When these formidable visitants had expended their ammunition, they retired. I resolved to sleep no more in that place; yet, where to find one that was safer, I knew not: for these infernal spitfires can attack any quarter of the garrison they please. The town was now become little more than a heap of ruins. The provisions which we had in the garrison before the arrival of the fleet were burned, but the army did not esteem this a misfortune;—we rather rejoiced at it, for some of them were so bad, that there was no bearing to be within the smell of them.

April 23. I begged Mr.X to let me take the servant’s tent towards Europa; I fancied I could lean against the rocks there, and find shelter from the enemy’s shot. He said, there might be a chance of securing myself against a ball; but assured me one place was no more secure than another against their shells.

I was prevailed on to stay a few nights more in this place, as I had here the pleasure of Mrs. D__t’s company, who was at all times a kind neighbour and sympathizing friend. We were, in some respects, in similar circumstances; she suckled a darling child as well as myself.

April 30. I had enough of sleeping, or rather endeavouring to sleep in this spot. The gun-boats paid us another visit, and killed several people. I suffered greatly last night from another cause. About eleven o’clock it began to thunder and lighten exceedingly; the flashes seemed to last several minutes, and the thunder was so uncommonly loud, that the like had never been heard since the great storm which happened thirty years ago. The rain deluged through our tent, but I did not mind being wet.

The glare of the lightning was so great, that my eyes were sensibly affected: and though accustomed to the thunder rattling against the rocks of Gibraltar, yet this by far exceeded all I had ever beard. Mr. U asked if I should think myself safer in Captain D_ t’s summer house? He went first to see if it was open, but between the flashes it was so dark, he could not keep the road; at last he got there, and found our servant, whom he sent to carry the children. I went to the door of the tent, but the whole hemisphere seemed on fire; and, as if we did not suffer enough from the Spaniards, heaven’s artillery seemed in array against us! They were firing all the time, but we could scarcely hear, the thunder was so loud.—Towards morning the storm abated.

May 15. Affairs remained in much the same situation. Our enemies must have expended an immense sum in ammunition; for I am told by persons of veracity and experience, that every shell they throw costs them three guineas; yet they continued to annoy us as much as ever. I cannot ascertain the exact number of men we lost, perhaps none know for a truth but the governor.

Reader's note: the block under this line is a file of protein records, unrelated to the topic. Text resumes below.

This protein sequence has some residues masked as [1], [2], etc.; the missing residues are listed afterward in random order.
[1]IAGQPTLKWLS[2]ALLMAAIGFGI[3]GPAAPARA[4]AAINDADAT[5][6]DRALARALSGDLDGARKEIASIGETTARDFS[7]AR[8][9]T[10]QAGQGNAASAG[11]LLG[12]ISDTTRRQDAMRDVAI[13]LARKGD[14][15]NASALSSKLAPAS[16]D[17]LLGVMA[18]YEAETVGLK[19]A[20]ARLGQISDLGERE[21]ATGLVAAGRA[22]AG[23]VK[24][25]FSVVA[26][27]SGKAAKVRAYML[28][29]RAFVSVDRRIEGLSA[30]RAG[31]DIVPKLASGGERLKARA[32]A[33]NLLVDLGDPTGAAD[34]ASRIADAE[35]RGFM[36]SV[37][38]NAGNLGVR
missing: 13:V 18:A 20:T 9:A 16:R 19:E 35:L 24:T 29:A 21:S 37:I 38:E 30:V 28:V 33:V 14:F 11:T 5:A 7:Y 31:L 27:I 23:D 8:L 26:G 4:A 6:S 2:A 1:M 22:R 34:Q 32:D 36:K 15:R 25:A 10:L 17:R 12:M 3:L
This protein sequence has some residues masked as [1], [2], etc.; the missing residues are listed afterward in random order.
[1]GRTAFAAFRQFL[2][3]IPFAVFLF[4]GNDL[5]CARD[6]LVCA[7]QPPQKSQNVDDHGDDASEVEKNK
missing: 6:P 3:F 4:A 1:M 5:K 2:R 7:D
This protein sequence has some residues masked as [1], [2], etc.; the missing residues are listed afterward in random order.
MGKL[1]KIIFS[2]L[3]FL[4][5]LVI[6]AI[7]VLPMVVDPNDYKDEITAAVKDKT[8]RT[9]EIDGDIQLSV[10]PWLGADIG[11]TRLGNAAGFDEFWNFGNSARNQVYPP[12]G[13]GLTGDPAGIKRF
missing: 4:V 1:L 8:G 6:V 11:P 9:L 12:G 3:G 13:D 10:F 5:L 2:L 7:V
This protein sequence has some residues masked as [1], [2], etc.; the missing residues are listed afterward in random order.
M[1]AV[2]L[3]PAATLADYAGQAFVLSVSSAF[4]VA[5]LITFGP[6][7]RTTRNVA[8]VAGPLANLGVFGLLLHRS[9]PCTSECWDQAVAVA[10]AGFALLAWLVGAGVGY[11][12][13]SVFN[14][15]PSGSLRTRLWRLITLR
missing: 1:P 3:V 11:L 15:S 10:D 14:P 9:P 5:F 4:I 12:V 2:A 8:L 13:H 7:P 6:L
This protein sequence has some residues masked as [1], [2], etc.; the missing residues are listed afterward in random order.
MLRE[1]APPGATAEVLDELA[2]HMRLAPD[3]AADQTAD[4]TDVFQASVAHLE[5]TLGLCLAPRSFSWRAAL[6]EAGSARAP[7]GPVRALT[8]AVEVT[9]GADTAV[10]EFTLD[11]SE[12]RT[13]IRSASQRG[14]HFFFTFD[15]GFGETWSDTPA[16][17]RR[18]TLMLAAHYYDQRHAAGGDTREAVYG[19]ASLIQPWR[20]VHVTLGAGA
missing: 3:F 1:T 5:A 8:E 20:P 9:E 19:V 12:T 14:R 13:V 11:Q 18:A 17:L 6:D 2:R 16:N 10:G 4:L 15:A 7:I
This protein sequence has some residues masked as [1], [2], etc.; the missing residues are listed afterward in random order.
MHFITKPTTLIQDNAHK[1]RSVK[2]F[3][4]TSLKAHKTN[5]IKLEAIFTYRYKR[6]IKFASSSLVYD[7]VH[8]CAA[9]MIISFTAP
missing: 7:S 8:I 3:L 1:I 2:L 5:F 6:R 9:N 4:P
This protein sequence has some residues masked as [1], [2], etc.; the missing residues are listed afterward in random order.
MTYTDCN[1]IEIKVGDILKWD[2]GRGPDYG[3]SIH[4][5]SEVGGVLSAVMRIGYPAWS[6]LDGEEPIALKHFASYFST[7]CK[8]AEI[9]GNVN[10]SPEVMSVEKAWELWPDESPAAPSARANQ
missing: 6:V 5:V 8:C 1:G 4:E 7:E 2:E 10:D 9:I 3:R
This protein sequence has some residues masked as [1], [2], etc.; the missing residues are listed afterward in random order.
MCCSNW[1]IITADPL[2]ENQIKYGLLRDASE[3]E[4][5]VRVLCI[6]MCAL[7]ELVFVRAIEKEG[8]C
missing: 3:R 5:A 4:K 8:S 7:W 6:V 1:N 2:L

May 13. A small tent, that would just hold a bed, was carried towards Europa for me; yet I cannot say I found myself safer there. Every time the gun-boats came, I dragged my poor children out of bed, and stood leaning with them against a rock. The third night I was here, a ball struck the rock against which I leaned, and covered us with dirt and stones. In a few minutes after, a shell burst so near us, that I had scarcely time to run out of the way.

It would have melted the hardest heart to see the women and children run from the camp, without a rag to cover them, whenever the gun-boats approached. I was so harassed for want of rest, that I thought fatigue would Kill me, if the Spaniards did not.

May 20. I will now endeavour to describe that dreadful night, which made me to leave Gibraltar; but language will convey but a faint idea of the horrid scene!

About one o’clock in the morning, our old disturbers, the gun-boats, began to fire upon us. I wrapped a blanket about myself and children, and ran to the side of the Rock; but they directed the fire in a different direction from what they had ever done before. They had the temerity to advance so near, that the people in our ships could hear them say, ‘Guarda Ingleses,’ which is ‘Take care, English!’

One of Admiral's Barceló's gunboats. The Spanish guns on the isthmus didn't have the range to reach the southern area of the Rock but these little gunboats did and to great effect.

Mrs. Tourale, a handsome and agreeable lady, was blown almost to atoms! Nothing was found of her but one arm. Her brother, who sat by her, and his clerk both shared the same late. The daughter of that unfortunate woman, whom I mentioned before, as killed that night; a shell crushed the house, and buried the unfortunate girl in the ruins.—Many other people were sent to their eternal homes, but I do not know their names.

After what I had seen and suffered, I was of opinion it was not courage, but madness to stay. As a parent, I considered I had no right to expose the lives of my children; and conjugal affection gave place to. maternal tenderness; accordingly I applied for and obtained leave to embark in one of the first ships bound for England.

Affairs remained in the same situation to the hour of my embarkation, which was the 27th of May last. I cannot close this account, without informing you my husband presented a plan of operations to General Elliot for the destruction of the enemy’s gun-boats, which was approved of, and is, I suppose, before this time, put in execution.

The Bay during the Great Siege (Clevely)    LINK